This sort of superiority to the experience of watching a vintage horror movie with an audience is certainly not restricted to young people. This past Thursday night I was lucky enough to attend a Halloween-themed screening of Hammer’s The Brides of Dracula (1960), which I’d never seen projected, at the beautiful Alex Theater in downtown Glendale, and the audience was primarily comprised of folks 10 years either side of my age. These people were only too happy to giggle at anything, especially any acting, that seemed even slightly over-florid. And just in case anyone should think they were taking things too seriously, at each and every appearance of an obviously phony vampire bat, rather than just settle into the movie and accept the convention of the effects of the day, there was a ripple of laughter as if to say, “I must let everyone around me know that I know how funny those fake bats are!” Thanks for the information, Gladys and Herb. Now pipe down! Fortunately, the movie was as good as it always has been, certainly engrossing enough to offset the offenses of a bunch of bat gigglers.

I still love horror movies, the old ones especially, but new ones too, when they live up to the potential of the genre and honor it instead of simply splattering it all over the walls. But I so miss that feeling of being a child totally at the mercy of a movie which orchestrates, by design or by accident, an audience’s fear so completely. I remember being a bit older (around 15) and coming across Night of the Living Dead (1968) as the second feature (airing around 2:00 a.m.) of Sinister Cinema, the weekend horror movie program which originated out of Portland, Oregon in the 1970s. The movie had already been anointed (and excoriated) as a midnight cult hit, but as far as I knew this was the first time anyone had shown it on any TV program that I could see. And much like those CBS Late Movie showings from just a few years earlier, I was mortified as I watched from my bedroom (a little less likely to get yelled at by Dad from there), and just as paranoid to scan the room for possible monsters as I ever was.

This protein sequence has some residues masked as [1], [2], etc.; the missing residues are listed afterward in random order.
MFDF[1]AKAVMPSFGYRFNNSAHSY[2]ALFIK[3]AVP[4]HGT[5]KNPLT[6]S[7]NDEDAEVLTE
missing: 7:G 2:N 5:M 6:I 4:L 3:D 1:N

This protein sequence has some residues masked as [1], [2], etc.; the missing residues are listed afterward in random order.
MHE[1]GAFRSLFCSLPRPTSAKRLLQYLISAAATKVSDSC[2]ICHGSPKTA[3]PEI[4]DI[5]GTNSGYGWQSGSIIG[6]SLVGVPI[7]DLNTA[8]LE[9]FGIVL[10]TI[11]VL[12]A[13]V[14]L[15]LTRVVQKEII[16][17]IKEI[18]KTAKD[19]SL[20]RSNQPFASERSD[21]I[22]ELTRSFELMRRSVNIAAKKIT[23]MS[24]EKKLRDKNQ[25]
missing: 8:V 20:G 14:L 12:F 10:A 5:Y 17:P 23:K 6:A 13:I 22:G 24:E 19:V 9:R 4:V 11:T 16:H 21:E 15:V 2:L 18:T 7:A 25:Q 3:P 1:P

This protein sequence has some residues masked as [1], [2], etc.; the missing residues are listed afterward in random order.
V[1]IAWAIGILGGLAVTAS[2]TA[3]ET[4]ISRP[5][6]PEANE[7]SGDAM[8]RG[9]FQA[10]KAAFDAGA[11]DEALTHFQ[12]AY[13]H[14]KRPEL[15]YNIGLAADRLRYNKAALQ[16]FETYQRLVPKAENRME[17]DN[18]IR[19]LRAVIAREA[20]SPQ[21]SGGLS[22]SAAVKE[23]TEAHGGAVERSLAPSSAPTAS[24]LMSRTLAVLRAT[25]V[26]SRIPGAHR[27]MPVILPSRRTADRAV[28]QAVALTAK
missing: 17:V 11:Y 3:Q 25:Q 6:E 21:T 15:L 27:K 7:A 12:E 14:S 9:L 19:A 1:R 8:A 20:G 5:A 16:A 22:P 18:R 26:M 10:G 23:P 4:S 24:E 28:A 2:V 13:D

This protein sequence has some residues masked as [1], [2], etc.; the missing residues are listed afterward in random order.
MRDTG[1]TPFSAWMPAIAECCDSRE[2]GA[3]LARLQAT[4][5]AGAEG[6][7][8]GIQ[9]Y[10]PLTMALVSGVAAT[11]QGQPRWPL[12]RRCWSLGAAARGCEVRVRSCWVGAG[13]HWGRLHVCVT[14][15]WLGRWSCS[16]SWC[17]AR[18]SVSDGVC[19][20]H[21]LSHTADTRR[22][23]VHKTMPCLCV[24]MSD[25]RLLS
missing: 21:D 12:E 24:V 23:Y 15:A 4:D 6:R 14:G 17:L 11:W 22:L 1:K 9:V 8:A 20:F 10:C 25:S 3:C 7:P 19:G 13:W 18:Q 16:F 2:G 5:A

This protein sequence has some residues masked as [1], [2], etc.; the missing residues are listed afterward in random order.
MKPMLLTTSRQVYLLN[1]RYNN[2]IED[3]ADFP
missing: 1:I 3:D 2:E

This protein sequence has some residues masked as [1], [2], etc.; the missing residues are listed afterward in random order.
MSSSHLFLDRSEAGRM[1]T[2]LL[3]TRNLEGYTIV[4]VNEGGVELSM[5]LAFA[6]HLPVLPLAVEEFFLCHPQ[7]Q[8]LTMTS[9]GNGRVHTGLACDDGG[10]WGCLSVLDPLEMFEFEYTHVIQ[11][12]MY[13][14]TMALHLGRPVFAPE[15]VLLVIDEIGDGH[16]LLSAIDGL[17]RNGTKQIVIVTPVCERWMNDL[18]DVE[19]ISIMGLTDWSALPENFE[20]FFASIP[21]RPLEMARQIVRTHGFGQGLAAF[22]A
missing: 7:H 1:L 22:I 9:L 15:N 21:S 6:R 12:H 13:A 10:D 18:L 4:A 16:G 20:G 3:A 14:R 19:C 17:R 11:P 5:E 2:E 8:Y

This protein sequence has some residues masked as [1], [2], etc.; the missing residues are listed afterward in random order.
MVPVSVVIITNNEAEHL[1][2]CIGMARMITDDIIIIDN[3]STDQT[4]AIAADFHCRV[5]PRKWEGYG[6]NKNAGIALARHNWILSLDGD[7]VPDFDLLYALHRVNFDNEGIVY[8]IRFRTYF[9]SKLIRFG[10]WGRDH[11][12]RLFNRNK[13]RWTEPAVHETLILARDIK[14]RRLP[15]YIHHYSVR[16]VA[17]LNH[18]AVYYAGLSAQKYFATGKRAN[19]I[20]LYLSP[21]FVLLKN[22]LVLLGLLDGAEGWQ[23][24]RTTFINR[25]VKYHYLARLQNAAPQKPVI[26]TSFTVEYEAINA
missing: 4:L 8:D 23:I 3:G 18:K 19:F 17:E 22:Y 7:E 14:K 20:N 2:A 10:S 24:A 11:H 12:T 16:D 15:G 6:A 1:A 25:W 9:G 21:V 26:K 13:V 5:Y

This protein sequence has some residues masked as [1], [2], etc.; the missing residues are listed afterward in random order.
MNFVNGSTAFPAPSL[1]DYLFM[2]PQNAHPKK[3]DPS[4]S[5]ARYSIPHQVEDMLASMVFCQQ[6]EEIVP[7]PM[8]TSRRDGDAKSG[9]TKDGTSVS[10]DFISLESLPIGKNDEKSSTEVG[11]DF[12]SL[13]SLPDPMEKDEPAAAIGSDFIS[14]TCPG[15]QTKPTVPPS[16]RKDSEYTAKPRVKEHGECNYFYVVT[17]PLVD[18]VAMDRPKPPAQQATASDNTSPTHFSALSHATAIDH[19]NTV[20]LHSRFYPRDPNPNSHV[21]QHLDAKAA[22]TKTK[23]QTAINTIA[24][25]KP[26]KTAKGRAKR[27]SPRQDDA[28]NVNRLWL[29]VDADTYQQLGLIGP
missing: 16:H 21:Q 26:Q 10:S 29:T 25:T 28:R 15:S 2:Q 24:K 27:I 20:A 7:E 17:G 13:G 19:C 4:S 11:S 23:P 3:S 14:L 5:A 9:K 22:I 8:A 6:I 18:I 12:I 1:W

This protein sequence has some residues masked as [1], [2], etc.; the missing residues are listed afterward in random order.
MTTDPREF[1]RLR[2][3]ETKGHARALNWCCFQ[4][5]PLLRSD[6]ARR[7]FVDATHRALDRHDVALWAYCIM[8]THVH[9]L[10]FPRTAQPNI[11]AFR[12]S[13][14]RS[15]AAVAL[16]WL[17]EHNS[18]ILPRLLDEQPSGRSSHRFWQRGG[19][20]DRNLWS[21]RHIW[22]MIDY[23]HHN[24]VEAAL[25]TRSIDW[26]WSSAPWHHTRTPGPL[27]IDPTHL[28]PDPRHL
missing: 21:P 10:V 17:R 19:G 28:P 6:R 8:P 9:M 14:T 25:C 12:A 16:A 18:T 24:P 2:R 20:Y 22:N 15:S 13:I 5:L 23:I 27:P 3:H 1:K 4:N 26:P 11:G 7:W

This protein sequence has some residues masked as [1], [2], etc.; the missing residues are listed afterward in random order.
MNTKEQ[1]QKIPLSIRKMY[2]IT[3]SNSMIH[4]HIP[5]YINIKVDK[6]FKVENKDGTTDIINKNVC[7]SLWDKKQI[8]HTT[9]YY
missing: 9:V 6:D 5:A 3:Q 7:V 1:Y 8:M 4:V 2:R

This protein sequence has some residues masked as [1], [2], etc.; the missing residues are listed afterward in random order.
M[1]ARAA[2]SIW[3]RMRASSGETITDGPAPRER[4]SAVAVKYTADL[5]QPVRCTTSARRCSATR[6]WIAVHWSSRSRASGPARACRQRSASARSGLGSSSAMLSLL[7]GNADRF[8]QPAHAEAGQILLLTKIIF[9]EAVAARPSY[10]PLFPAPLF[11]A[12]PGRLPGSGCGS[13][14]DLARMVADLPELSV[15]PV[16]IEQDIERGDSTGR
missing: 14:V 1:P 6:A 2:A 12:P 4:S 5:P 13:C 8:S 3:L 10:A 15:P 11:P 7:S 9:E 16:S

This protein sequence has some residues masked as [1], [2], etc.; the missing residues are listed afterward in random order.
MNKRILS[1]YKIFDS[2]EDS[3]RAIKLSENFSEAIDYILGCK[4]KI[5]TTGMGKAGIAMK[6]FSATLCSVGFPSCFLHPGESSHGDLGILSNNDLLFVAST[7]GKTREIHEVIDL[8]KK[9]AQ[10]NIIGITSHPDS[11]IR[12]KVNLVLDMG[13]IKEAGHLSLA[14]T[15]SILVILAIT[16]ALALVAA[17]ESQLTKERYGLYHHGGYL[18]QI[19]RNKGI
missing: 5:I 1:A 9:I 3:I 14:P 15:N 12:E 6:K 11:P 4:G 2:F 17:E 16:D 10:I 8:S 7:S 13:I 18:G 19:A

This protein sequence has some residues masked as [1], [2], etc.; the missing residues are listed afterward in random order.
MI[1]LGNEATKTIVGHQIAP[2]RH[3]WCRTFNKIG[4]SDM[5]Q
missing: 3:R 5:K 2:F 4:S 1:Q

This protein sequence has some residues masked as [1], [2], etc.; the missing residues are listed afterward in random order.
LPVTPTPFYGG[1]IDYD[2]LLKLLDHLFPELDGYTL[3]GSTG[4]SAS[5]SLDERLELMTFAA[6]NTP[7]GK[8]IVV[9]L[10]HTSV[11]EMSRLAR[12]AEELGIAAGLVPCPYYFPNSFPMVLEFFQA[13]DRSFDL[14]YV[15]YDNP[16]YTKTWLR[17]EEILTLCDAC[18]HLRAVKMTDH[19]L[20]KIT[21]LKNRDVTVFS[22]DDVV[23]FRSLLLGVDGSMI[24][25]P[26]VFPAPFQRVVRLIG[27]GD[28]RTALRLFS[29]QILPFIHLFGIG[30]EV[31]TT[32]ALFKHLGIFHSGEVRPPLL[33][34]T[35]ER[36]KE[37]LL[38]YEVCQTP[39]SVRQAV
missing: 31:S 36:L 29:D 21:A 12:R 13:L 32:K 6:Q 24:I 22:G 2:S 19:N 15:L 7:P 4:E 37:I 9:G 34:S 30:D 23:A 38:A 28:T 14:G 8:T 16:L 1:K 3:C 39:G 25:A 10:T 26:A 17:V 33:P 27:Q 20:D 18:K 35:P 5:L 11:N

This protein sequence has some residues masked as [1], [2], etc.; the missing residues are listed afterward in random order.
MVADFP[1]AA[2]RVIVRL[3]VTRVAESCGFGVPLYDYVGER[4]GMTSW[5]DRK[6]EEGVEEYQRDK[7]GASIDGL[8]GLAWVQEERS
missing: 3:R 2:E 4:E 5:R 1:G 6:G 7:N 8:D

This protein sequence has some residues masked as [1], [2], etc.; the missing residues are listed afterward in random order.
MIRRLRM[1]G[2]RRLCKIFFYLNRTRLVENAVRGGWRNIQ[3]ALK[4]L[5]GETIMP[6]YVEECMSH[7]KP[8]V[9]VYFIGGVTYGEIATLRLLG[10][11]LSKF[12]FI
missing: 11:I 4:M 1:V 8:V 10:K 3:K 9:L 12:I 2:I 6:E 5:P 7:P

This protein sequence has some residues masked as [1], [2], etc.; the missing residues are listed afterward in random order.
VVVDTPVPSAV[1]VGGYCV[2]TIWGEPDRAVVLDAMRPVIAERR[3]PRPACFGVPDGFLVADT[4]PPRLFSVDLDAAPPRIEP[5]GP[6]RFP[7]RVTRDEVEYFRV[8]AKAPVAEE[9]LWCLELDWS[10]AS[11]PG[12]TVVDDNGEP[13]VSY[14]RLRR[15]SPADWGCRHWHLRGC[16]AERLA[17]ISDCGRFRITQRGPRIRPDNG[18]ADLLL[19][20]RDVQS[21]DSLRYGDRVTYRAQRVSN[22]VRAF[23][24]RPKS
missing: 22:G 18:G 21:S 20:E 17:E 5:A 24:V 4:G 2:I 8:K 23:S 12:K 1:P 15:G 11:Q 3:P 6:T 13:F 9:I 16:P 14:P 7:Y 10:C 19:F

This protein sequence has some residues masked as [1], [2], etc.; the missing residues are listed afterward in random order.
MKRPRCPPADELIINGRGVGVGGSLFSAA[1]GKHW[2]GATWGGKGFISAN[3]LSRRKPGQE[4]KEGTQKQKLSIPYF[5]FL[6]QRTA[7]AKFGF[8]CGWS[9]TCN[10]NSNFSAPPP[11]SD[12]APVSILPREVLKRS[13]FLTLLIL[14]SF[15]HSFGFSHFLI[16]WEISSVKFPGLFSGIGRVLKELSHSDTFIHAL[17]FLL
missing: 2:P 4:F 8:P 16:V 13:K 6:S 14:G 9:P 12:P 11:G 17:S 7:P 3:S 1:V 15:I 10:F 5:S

A couple years later, in college, I saw the movie projected for the first time, a midnight show at a local Eugene, Oregon mutliplex, and I was filled with nervous dread and anticipation almost as if I’d never seen the movie before. The movie started, and as the fear began to ratchet up, somebody outside, a drunk or a prankster, began banging on the exit door to the parking lot. It went on for a couple minutes, before the door-banger could be dissuaded by a theater employee or a security guard. But by then it was too late—the thought that, hey, what if that banging was a ghoul outside trying to get into the theater, just like what was happening in the movie?! What then???!!!! I left the screening genuinely worried, if only for a minute or so, that we might all emerge from the darkened auditorium into the darkened parking lot to a world already at the mercy of the intestine-gobbling, all-too-living dead. And that fear made the movie even better, more fun. I haven’t experienced anything as simultaneously exhilarating and genuinely horrifying at a movie since that night.

How old were you when you first saw Night of the Living Dead? You can answer in the comments column below, of course. But this was a question I originally posed to friends on my Facebook page last week, and most who answered confessed to a range of ages that would probably, on some objective scale, be determined to be too young for such an experience. But from such scars comes a unique appreciation of the genuine horror movie experience, and none of them expressed any regret at having endured the movie for the first time at such tender ages. Horror scholar and historian Richard Harland Smith relayed a story very similar to mine, recalling an ideal viewing of NOTLD on late-night television as a youngster, alone in his parents’ country house, unnerved and compulsively checking the backyard during commercial breaks “and behind the shower curtain in the bathroom when I ran in to take a leak.” Another Facebook friend described seeing it theatrically in high school in 1970, at around age 15, having to convince the two friends he attended with, who fled to the lobby at various points during the film, to stay there so he could go back in and watch the rest of the movie. The dead silence of the audience as the lights came up matched that in the car ride home, with the two friends who were furious at their pal for having put them through such a nightmare.